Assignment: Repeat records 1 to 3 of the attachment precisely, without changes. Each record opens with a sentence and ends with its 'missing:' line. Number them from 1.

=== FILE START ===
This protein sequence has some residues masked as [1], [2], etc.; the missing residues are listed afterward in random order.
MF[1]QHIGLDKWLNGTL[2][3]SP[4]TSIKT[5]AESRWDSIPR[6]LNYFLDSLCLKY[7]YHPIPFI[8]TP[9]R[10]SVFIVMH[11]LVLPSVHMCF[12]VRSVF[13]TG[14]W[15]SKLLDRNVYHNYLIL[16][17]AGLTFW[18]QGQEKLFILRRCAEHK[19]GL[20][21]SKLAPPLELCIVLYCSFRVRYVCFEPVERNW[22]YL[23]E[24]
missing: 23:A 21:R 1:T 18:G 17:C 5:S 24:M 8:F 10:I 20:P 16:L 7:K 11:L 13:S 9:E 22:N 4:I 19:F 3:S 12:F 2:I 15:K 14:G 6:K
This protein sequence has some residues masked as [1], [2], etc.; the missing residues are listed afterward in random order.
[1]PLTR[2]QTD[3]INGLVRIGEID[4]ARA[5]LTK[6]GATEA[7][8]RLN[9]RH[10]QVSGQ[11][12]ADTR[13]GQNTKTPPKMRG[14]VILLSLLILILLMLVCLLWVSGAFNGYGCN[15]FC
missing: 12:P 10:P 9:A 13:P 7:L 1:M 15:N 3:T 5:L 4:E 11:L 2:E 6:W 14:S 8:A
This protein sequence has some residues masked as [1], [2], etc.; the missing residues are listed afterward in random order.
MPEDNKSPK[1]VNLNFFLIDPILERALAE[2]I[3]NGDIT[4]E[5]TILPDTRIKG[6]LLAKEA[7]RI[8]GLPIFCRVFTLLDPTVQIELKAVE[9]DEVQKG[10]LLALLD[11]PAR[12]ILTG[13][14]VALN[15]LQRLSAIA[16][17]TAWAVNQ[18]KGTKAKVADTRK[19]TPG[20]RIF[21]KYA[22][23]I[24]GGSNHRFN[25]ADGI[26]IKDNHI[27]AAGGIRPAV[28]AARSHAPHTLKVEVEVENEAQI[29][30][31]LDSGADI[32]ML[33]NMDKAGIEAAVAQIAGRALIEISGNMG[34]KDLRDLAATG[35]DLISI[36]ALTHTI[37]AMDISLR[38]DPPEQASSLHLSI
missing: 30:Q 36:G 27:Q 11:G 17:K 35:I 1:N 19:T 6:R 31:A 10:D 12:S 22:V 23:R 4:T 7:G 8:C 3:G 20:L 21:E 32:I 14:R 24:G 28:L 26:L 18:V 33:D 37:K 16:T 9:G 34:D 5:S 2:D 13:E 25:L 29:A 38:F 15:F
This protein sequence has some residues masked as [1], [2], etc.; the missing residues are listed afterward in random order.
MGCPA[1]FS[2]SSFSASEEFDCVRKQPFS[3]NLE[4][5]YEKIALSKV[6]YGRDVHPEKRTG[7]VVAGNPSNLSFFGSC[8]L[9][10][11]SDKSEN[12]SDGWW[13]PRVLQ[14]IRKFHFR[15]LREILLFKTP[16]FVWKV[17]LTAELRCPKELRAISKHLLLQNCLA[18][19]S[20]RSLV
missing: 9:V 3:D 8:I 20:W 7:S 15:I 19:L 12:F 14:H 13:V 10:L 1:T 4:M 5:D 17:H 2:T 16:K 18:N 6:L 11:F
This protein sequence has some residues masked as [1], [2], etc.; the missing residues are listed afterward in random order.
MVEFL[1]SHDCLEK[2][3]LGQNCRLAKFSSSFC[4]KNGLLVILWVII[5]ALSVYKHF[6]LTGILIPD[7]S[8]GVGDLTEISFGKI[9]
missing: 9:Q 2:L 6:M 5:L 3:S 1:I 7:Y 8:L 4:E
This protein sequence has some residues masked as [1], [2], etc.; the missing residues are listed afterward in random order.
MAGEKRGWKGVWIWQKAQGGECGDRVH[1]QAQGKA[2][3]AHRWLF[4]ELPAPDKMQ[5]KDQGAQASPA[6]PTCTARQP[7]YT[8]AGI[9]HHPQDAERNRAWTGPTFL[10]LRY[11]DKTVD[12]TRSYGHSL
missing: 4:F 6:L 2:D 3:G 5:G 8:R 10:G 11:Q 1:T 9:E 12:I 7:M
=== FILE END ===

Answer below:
This protein sequence has some residues masked as [1], [2], etc.; the missing residues are listed afterward in random order.
MF[1]QHIGLDKWLNGTL[2][3]SP[4]TSIKT[5]AESRWDSIPR[6]LNYFLDSLCLKY[7]YHPIPFI[8]TP[9]R[10]SVFIVMH[11]LVLPSVHMCF[12]VRSVF[13]TG[14]W[15]SKLLDRNVYHNYLIL[16][17]AGLTFW[18]QGQEKLFILRRCAEHK[19]GL[20][21]SKLAPPLELCIVLYCSFRVRYVCFEPVERNW[22]YL[23]E[24]
missing: 23:A 21:R 1:T 18:G 17:C 5:S 24:M 8:F 10:I 20:P 16:L 7:K 11:L 13:S 9:E 22:N 4:I 19:F 3:S 12:F 2:I 15:K 14:G 6:K
This protein sequence has some residues masked as [1], [2], etc.; the missing residues are listed afterward in random order.
[1]PLTR[2]QTD[3]INGLVRIGEID[4]ARA[5]LTK[6]GATEA[7][8]RLN[9]RH[10]QVSGQ[11][12]ADTR[13]GQNTKTPPKMRG[14]VILLSLLILILLMLVCLLWVSGAFNGYGCN[15]FC
missing: 12:P 10:P 9:A 13:P 7:L 1:M 15:N 3:T 5:L 4:E 11:L 2:E 6:W 14:S 8:A
This protein sequence has some residues masked as [1], [2], etc.; the missing residues are listed afterward in random order.
MPEDNKSPK[1]VNLNFFLIDPILERALAE[2]I[3]NGDIT[4]E[5]TILPDTRIKG[6]LLAKEA[7]RI[8]GLPIFCRVFTLLDPTVQIELKAVE[9]DEVQKG[10]LLALLD[11]PAR[12]ILTG[13][14]VALN[15]LQRLSAIA[16][17]TAWAVNQ[18]KGTKAKVADTRK[19]TPG[20]RIF[21]KYA[22][23]I[24]GGSNHRFN[25]ADGI[26]IKDNHI[27]AAGGIRPAV[28]AARSHAPHTLKVEVEVENEAQI[29][30][31]LDSGADI[32]ML[33]NMDKAGIEAAVAQIAGRALIEISGNMG[34]KDLRDLAATG[35]DLISI[36]ALTHTI[37]AMDISLR[38]DPPEQASSLHLSI
missing: 30:Q 36:G 27:Q 11:G 17:K 35:I 1:N 19:T 6:R 31:A 10:D 12:S 22:V 23:R 4:T 7:G 8:C 3:G 20:L 21:E 32:I 14:R 24:G 28:L 26:L 18:V 33:D 37:K 16:T 9:G 34:D 5:S 2:D 13:E 25:L 29:A 38:F 15:F